I think with a free Times account we’ll probably be able to read most of the interesting bits!
I have read the full thing.
Anne addresses this by explaining that Tom’s splinter business had the funding from Passion Capital, while Tom’s departure ensured that she was going to run out of money without being able to raise any (since she had no CTO and it would take time to find a new one, and time to find funding, and she needed to get a CTO first otherwise nobody would invest - this all added up to too much time and not enough money).
This is when she went back home to Marlow to think about what to do, as she felt like there was no obvious way forward - and it could have been the end of Starling.
All of this was obvious to the employees, and she says that Tom seized the opportunity to “sell” his new business to the other employees whilst she was not in the office.
It seems like that part is probably true, as if you were an employee you would want to work at the company which had funding - not the one which could be going bust within the week!
But not the rest of the story…
I’m having more of a struggle deciding if I should be bothered joining a free trial of the times, than I did deciding if I should join premium.
I think I’ll get back to moaning about insurance.
Does anybody else think this looks really bad for tom?. He seems to want to portray a kind personality to the public, but the above actions seem very cut throat.
I have to say, I like Anne and want to believe that she isn’t totally lying - I don’t think she would do that.
But I also like Eileen and Tom too.
I believe that almost everything that they have all said is true, aside from minor details which may be slightly embellished or misremembered. Anne’s account seems basically accurate, based on what we already know in the public domain. It seems Tom was quite cutthroat, but then even Anne herself admits some naivety and says she should always have at least been aware that Tom might want to be CEO.
It does read as though Anne thought of Tom as a friend and that’s partly why she never thought he would stab her in the back. It’s easy to see why she regards it as a betrayal. But then Tom probably did just think “business is business”, and this sort of thing goes on in Silicon Valley all the time.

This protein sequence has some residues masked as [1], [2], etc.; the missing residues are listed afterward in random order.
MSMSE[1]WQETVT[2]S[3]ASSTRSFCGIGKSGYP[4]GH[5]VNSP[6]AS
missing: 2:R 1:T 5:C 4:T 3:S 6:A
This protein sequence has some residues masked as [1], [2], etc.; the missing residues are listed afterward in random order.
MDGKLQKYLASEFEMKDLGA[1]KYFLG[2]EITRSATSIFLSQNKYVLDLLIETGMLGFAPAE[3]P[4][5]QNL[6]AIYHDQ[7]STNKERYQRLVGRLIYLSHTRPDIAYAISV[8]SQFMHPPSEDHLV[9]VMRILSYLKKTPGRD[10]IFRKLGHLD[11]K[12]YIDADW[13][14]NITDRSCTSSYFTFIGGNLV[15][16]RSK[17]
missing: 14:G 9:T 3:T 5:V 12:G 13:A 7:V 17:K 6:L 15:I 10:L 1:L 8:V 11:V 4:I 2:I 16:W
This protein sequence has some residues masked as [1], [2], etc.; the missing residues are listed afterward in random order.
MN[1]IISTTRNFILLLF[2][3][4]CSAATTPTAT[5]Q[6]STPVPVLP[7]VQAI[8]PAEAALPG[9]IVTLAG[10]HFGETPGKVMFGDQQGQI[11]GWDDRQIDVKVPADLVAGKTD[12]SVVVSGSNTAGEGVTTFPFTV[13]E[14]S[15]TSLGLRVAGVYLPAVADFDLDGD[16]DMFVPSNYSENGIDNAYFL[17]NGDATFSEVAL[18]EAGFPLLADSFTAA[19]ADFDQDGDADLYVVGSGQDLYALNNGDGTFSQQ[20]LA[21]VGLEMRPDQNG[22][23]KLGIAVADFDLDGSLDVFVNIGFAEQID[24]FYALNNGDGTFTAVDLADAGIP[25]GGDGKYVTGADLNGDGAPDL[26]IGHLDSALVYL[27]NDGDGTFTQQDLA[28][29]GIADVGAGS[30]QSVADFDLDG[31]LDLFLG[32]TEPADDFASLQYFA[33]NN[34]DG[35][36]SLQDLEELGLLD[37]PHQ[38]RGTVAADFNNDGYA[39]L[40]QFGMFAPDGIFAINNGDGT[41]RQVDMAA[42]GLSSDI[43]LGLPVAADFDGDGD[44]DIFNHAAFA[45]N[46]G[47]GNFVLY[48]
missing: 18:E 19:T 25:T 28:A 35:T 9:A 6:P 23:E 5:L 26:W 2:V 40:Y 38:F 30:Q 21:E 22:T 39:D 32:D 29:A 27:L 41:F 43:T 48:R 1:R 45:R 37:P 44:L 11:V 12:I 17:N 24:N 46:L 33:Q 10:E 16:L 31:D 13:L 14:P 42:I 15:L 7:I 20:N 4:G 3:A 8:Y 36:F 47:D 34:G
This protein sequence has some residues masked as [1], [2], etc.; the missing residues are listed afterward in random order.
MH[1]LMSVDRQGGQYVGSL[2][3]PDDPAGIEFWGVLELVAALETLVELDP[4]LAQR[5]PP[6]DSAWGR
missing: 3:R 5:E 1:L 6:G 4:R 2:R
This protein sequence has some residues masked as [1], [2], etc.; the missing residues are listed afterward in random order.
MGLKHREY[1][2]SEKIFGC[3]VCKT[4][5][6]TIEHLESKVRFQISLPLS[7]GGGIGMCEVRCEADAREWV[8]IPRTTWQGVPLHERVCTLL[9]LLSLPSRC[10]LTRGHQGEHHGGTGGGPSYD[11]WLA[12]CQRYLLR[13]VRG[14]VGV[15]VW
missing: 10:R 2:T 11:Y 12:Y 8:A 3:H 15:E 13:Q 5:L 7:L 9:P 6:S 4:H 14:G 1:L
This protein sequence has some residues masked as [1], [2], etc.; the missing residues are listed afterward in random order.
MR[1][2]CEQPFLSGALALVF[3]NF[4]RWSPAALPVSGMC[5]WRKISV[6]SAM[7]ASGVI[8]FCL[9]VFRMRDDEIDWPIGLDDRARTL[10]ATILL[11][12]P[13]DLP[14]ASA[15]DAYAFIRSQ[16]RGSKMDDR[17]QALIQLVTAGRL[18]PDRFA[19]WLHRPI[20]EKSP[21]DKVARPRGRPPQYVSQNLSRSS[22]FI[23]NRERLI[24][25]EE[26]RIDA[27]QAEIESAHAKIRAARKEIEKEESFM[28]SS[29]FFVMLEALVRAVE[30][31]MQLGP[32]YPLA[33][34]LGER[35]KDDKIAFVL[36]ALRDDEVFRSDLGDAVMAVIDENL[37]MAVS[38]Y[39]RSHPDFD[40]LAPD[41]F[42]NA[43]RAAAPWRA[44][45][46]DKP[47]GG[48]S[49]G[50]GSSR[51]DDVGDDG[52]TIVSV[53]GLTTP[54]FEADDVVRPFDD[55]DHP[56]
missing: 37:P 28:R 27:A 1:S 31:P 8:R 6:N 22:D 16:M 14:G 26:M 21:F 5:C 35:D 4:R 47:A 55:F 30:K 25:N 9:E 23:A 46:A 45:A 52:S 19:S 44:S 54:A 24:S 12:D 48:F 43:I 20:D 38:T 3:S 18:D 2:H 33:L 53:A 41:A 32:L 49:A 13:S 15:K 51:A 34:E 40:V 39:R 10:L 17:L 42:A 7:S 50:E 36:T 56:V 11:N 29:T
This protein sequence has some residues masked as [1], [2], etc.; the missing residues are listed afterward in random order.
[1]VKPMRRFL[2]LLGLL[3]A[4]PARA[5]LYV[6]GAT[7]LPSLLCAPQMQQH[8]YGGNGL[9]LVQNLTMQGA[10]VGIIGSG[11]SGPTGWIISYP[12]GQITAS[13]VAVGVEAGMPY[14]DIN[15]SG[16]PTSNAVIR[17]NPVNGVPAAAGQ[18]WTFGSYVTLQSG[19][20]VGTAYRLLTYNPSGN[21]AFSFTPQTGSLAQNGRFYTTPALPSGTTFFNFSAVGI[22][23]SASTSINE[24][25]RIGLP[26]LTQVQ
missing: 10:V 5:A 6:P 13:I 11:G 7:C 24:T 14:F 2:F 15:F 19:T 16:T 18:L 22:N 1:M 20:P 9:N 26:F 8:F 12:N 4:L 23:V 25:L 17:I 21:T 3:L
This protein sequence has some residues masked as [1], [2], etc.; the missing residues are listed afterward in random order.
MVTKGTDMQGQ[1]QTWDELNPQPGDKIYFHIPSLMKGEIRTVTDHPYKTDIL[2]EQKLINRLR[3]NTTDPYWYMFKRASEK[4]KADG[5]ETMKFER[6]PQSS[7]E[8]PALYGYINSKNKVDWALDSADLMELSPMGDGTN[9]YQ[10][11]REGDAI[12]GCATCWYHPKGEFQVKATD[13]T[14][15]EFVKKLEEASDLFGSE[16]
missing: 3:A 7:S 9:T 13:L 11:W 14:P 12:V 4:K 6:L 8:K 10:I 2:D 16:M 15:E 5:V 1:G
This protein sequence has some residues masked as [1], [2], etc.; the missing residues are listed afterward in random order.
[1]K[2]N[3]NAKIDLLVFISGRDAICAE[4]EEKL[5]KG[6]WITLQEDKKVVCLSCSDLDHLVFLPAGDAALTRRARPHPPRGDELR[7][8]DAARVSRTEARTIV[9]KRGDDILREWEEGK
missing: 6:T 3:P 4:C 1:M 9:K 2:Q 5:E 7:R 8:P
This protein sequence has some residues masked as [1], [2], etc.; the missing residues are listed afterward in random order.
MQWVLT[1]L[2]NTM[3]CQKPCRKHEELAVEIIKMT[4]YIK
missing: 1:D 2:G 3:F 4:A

In terms of “was he fair to Anne?”, I would find myself siding with Anne as I’d like to think I wouldn’t have behaved the way Tom did.
I think you broke it down very well. The two main things that have actually made me switch from monzo to Starling now was the fact he tried to get her to take responsibility for the companies debt when she agreed to resign and the fact he seemed to do a lot of this stuff on the sly, and not to Anne’s face.
Trying to stick her with the debt after she sold her house while making her resign from the company really doesn’t sit well with me. I could never do that.
I know this might be contentious, but I don’t think that rumour and gossip about founders, one of whom isn’t even CEO any more, really should have that much bearing on where I bank.
Frankly I am outraged with any bank who doesn’t cook enough chicken for a sunday roast. Or too much chicken. I still haven’t read the article All I know is there is chicken involved somewhere.
This story was going to surface eventually, but I must say, I can’t get worked up over it.
Inevitably, this thread will consist of conjecture about the facts followed by conjecture over the motivations.
Frankly, the narrative might be interesting as a magazine article, but a book? Not so much.
I’ll wait for the DVD…
That’s entirely your opinion, and I respect that. For me, whenever I read something like this, I always wonder how many other people has he done stuff like this to… The disturbing Glassdoor reviews have a lot of upvotes which don’t paint a pretty picture of life at monzo as well.
I doubt there will be a huge number of CASS switches from monzo to Starling now, but I definitely trust what’s coming out of Anne Boden’s mouth a lot more than Tom’s now.
Pretty much everything on this discussion forum is personal opinion (as are Glassdoor reviews ).
A Sunday roast as a work lunch? Terrible idea.
That’s the opposite of what a Sunday roast should be. Family or friends, lots of food, lots of wine and not a thought about work for the lazy afternoon.
Aha - the game’s afoot !
Joanna Scanlan (also good with shawls)
Damian Lewis ?
That looks like every BBQ I’ve tried this year, the only difference being the chicken isn’t black and still smouldering.
Wonder if they did the washing-up together?
I see that @simonb is writing a long post
These days it’s not us in trouble!
I’d just like to point out that you:
A) Are speaking as if what you read is the truth, rather than a subjective take.
B) Registered on this forum 6 hours ago and have only ever posted in this thread.
I remain unconvinced that anyone would switch banks based on a snippet of a book written by someone who objectively has an axe to grind.
Guerilla PR is outdated. People tend to prefer honesty these days.
Oh yeah… duur